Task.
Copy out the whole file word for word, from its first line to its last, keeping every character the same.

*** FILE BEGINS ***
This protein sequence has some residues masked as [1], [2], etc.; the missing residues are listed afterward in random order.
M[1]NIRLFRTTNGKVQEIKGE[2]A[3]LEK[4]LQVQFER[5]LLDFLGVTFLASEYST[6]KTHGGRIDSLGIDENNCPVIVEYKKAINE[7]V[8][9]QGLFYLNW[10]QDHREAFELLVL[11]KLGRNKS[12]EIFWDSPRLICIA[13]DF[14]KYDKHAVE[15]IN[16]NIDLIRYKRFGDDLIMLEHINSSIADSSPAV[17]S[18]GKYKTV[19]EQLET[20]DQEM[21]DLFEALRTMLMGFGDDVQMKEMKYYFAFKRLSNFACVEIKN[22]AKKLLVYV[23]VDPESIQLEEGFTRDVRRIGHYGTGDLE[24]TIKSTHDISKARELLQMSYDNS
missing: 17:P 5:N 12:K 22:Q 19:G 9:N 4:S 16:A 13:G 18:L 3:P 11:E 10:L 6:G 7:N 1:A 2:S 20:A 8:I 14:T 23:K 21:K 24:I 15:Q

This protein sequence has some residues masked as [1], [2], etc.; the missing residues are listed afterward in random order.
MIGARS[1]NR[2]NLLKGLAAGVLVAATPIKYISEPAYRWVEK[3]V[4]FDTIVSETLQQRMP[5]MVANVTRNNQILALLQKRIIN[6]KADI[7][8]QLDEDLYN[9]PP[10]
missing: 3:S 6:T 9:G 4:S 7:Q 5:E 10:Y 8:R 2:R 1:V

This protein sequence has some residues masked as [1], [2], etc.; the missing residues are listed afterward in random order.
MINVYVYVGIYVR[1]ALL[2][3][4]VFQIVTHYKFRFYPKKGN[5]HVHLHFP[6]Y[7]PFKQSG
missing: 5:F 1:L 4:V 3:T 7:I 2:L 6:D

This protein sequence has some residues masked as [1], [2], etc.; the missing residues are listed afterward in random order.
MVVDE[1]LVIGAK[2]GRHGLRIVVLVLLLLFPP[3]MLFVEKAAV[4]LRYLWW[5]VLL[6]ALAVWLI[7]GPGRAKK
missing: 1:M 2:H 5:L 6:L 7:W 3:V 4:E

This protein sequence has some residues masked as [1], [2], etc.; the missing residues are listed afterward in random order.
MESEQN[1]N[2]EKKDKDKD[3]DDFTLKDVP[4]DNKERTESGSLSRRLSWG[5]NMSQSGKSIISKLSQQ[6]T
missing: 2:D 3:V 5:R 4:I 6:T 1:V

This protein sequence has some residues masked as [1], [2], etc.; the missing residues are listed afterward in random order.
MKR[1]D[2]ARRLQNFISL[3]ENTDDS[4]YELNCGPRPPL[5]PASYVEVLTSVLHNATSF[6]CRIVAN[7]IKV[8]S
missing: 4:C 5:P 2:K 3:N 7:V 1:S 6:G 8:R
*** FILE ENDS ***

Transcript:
This protein sequence has some residues masked as [1], [2], etc.; the missing residues are listed afterward in random order.
M[1]NIRLFRTTNGKVQEIKGE[2]A[3]LEK[4]LQVQFER[5]LLDFLGVTFLASEYST[6]KTHGGRIDSLGIDENNCPVIVEYKKAINE[7]V[8][9]QGLFYLNW[10]QDHREAFELLVL[11]KLGRNKS[12]EIFWDSPRLICIA[13]DF[14]KYDKHAVE[15]IN[16]NIDLIRYKRFGDDLIMLEHINSSIADSSPAV[17]S[18]GKYKTV[19]EQLET[20]DQEM[21]DLFEALRTMLMGFGDDVQMKEMKYYFAFKRLSNFACVEIKN[22]AKKLLVYV[23]VDPESIQLEEGFTRDVRRIGHYGTGDLE[24]TIKSTHDISKARELLQMSYDNS
missing: 17:P 5:N 12:K 22:Q 19:G 9:N 4:S 16:A 13:G 18:L 3:P 11:E 10:L 6:G 7:N 1:A 2:S 20:A 8:I 14:T 23:K 21:K 24:I 15:Q

This protein sequence has some residues masked as [1], [2], etc.; the missing residues are listed afterward in random order.
MIGARS[1]NR[2]NLLKGLAAGVLVAATPIKYISEPAYRWVEK[3]V[4]FDTIVSETLQQRMP[5]MVANVTRNNQILALLQKRIIN[6]KADI[7][8]QLDEDLYN[9]PP[10]
missing: 3:S 6:T 9:G 4:S 7:Q 5:E 10:Y 8:R 2:R 1:V

This protein sequence has some residues masked as [1], [2], etc.; the missing residues are listed afterward in random order.
MINVYVYVGIYVR[1]ALL[2][3][4]VFQIVTHYKFRFYPKKGN[5]HVHLHFP[6]Y[7]PFKQSG
missing: 5:F 1:L 4:V 3:T 7:I 2:L 6:D

This protein sequence has some residues masked as [1], [2], etc.; the missing residues are listed afterward in random order.
MVVDE[1]LVIGAK[2]GRHGLRIVVLVLLLLFPP[3]MLFVEKAAV[4]LRYLWW[5]VLL[6]ALAVWLI[7]GPGRAKK
missing: 1:M 2:H 5:L 6:L 7:W 3:V 4:E

This protein sequence has some residues masked as [1], [2], etc.; the missing residues are listed afterward in random order.
MESEQN[1]N[2]EKKDKDKD[3]DDFTLKDVP[4]DNKERTESGSLSRRLSWG[5]NMSQSGKSIISKLSQQ[6]T
missing: 2:D 3:V 5:R 4:I 6:T 1:V

This protein sequence has some residues masked as [1], [2], etc.; the missing residues are listed afterward in random order.
MKR[1]D[2]ARRLQNFISL[3]ENTDDS[4]YELNCGPRPPL[5]PASYVEVLTSVLHNATSF[6]CRIVAN[7]IKV[8]S
missing: 4:C 5:P 2:K 3:N 7:V 1:S 6:G 8:R